Saturday, June 25, 2016

Going old school

I wasn't very familiar with Colorado until this month. I'd blasted through on I-70 a couple of times in years past. I'd been in and out of the southwest corner as a van dweller. That was about it. I knew I'd need cartographic assistance. Since the mountains don't lend themselves to handy net access, Google Maps would have limited usefulness. So I got out my Benchmark Atlas for Colorado. Now it rides shotgun.

The atlas provides more information than online maps. Paved or unpaved, elevation, what sort of public land there might be, and so forth. Then I can mark where I've been with pink highlighter, circle places I'd like to go in the future, make notes.

GPS works in the mountains, and it's useful when I want to get from A to B, but it doesn't know what to do when I want to explore. What's up that road? Will it eventually get me where I think I want to go? Is there something more interesting than Garmin's idea of the best route? GPS is for efficiency, not informed wandering. I haven't found the edge of the Earth in the atlas yet, unless that's everything east of Denver.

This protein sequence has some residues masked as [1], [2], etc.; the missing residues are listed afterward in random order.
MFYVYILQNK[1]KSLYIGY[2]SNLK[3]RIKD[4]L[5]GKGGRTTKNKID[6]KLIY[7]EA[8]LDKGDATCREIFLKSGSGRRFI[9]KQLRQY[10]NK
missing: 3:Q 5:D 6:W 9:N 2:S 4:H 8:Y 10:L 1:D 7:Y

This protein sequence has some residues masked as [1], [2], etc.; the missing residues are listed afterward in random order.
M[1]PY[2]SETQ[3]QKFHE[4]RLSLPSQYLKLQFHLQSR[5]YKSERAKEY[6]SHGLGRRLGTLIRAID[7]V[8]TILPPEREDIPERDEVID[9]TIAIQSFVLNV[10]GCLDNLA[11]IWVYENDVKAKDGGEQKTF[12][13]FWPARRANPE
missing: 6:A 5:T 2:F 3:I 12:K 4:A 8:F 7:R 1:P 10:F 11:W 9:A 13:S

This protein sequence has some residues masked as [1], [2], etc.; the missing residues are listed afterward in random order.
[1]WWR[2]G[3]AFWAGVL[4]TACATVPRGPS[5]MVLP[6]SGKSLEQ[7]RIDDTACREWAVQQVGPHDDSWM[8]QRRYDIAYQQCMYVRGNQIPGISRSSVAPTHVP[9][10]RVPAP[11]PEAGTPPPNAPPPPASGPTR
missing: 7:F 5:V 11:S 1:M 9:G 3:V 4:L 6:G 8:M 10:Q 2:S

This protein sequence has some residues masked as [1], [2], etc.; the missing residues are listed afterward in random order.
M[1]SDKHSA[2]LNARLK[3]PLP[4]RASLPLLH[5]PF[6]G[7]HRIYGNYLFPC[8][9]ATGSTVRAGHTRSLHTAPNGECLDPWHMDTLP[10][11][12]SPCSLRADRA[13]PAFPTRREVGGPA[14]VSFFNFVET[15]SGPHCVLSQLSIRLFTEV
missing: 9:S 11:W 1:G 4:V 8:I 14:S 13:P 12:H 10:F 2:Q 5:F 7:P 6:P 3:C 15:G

Tomorrow I head out to somewhere else I've never been. I might not have considered it if I hadn't seen it in the atlas.


  1. "informed wandering" --- perfect phrase for what we do

  2. KISS Keep it simple son,sweetheart etc. Pragmatism is where it's at.

  3. We've always used De Lorme Atlases and have one for Colorado but it's several years old. We'll be buying a Benchmark before we strike out for there. Have you used both?

    1. I have Benchmark and DeLorme atlases for most of the western states. They didn't have a DeLorme for Colorado when I went to buy them. I've fpound that Benchmark suits my purposes most often.

  4. I have only used GPS once whilst driving for a delivery company and it almost always sent me the longest route to my destination! I wonder if they are in cahoots with the oil companies?